We’re thinking a lot about the future these days, through the lens of the past. Turn the time machine back to 1976. We were novices in local publishing back then, at a time when the world of communications was on the cusp of radical transformation. (Remember, Steve Jobs and Steve Wozniak didn’t even incorporate Apple Computers until January, 1977. The launch of the first Macintosh was still seven years away.) Nightout Magazine, our weekly celebration of Toronto’s burgeoning music scene (back when the El Mocambo was the diva of destination clubs), was put together, quite literally, with wax and exacto-blades. Flip through back issues and you’ll find a treasure trove of cultural trivia – hey, you could see Ella Fitzgerald at Massey Hall for only $12! In 1976, Elvis really was still with us. Pierre and Maggie Trudeau were still an item. The original Star Wars was still in production and Saturday Night Live was just launching season 2. No-one owned cell phones much less surfed the web. Yep, there’ve been a few changes.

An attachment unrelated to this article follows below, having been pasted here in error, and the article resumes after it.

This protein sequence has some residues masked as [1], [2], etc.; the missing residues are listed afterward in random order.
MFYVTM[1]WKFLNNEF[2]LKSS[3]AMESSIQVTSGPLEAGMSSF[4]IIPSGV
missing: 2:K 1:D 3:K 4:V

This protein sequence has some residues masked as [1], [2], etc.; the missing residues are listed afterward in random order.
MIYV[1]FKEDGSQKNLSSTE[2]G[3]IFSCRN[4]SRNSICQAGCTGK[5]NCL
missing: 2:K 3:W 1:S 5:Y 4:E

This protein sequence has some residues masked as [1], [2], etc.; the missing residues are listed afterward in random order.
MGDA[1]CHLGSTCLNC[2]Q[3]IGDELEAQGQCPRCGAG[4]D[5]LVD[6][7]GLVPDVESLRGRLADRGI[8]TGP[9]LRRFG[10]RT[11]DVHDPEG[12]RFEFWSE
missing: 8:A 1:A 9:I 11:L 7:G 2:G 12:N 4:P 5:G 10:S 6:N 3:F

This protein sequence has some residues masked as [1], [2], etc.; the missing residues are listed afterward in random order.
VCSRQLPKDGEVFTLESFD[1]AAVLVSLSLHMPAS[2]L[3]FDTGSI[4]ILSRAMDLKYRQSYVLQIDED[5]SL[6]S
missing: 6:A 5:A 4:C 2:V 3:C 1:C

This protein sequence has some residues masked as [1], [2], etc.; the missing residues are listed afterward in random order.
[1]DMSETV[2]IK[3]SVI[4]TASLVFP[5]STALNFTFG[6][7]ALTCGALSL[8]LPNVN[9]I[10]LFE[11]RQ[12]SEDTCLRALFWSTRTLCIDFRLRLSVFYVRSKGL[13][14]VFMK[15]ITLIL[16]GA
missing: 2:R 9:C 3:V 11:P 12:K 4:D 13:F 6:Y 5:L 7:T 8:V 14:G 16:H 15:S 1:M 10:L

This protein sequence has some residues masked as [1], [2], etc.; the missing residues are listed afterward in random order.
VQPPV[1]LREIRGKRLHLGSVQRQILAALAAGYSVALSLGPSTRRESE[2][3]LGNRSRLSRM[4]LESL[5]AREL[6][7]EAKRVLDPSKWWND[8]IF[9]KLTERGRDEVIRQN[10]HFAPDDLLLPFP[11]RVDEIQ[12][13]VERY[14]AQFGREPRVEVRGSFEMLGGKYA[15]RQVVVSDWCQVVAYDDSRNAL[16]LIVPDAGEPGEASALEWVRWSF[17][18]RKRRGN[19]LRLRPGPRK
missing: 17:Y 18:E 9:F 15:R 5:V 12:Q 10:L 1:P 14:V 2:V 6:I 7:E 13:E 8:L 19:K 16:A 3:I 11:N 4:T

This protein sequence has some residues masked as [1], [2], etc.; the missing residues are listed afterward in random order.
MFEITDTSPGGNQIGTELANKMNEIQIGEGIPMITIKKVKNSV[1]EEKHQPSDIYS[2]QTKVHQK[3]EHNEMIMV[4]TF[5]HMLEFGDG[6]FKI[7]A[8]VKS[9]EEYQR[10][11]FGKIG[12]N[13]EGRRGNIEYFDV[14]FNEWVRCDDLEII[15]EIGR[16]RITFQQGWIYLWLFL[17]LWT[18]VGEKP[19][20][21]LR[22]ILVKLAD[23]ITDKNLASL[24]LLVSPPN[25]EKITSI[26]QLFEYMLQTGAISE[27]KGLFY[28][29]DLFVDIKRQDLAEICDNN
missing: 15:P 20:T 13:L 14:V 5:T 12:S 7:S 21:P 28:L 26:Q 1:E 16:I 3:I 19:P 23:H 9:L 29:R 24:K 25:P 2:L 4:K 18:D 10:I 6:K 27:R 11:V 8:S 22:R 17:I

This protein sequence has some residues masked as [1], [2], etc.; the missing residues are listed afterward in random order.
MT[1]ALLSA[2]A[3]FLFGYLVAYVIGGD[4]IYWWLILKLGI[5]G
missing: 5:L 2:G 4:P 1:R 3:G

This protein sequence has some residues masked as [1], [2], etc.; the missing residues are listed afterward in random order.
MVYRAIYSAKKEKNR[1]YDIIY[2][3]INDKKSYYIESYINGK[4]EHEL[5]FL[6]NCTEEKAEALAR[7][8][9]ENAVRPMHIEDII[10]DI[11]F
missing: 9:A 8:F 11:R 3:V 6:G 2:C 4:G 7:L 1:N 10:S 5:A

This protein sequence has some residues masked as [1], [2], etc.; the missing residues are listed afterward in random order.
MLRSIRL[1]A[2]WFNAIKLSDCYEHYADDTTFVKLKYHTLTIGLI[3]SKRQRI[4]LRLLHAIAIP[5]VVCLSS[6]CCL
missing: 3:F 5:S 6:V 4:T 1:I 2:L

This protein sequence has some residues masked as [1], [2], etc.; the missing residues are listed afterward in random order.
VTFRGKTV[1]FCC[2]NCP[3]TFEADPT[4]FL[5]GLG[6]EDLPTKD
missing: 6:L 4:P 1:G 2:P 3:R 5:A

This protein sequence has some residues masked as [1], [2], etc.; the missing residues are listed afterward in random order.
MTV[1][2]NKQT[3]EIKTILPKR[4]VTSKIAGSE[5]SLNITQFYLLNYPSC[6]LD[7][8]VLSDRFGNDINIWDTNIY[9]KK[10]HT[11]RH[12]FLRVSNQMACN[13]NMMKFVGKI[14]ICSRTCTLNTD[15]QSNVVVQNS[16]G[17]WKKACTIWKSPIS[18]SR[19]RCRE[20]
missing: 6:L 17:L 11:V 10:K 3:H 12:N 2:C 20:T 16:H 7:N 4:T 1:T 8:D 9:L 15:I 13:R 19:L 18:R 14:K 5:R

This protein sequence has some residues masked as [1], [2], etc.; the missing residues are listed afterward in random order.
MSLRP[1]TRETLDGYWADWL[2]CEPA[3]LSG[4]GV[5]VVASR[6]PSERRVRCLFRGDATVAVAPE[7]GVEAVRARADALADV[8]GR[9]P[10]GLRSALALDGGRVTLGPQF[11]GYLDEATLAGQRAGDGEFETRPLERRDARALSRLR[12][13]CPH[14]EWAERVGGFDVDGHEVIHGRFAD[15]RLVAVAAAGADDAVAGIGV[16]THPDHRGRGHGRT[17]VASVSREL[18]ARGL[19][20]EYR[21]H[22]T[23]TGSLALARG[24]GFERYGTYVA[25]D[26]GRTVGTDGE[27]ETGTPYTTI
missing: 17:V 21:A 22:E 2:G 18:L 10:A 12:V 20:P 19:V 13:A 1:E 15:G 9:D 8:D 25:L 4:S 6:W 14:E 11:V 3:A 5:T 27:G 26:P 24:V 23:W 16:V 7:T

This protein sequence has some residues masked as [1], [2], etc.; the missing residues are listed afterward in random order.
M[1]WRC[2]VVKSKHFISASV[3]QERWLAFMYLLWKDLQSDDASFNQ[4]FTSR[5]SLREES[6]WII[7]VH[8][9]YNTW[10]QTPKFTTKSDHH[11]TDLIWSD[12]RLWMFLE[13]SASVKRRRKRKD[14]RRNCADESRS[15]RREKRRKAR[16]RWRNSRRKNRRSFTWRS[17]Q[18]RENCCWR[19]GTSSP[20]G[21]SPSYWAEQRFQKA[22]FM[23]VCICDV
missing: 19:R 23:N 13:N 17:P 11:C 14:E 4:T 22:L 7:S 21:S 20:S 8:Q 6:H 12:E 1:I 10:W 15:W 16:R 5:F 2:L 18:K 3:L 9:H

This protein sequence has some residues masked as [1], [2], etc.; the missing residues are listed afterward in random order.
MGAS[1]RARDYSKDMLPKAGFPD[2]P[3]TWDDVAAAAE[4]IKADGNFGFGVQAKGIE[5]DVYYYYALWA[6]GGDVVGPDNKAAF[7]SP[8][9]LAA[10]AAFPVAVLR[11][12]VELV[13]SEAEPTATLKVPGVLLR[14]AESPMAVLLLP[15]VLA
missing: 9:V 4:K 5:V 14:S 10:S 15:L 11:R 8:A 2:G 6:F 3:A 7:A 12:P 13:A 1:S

Several decades later, we had the good fortune to get some sage advice from our professional forecaster friend, Paul Saffo, former head of the Institute for the Future in California. In a prescient interview from 2002, Saffo talked about the social tensions that emerge from the caldron of rapid change: “… half of society is racing to the future at light speed while another part is trying to recover a past that never existed. That is a recipe for social dynamite. And we see, quite literally, people using tools from the future to drag us back into the past.” Sounds eerily familiar… POTUS meets Twitter?

But, Saffo went on to remind us that the things that don’t change far outweigh the things that do. We’re so hard wired to pay attention to change that we lose sight of that fact. “If I were a designer,” Saffo mused, “every time I sat down to design something I would remind myself that someday, today will be a long time ago. I think the right way to be designing the future is to remember that you’re going to be viewed as the past. That’s how you make things that are permanent.”

Nightout was short-lived. But it set us on an extraordinary trajectory as storytellers, designers and entrepreneurs. It seems the best advice is don’t just lean in, lean forward.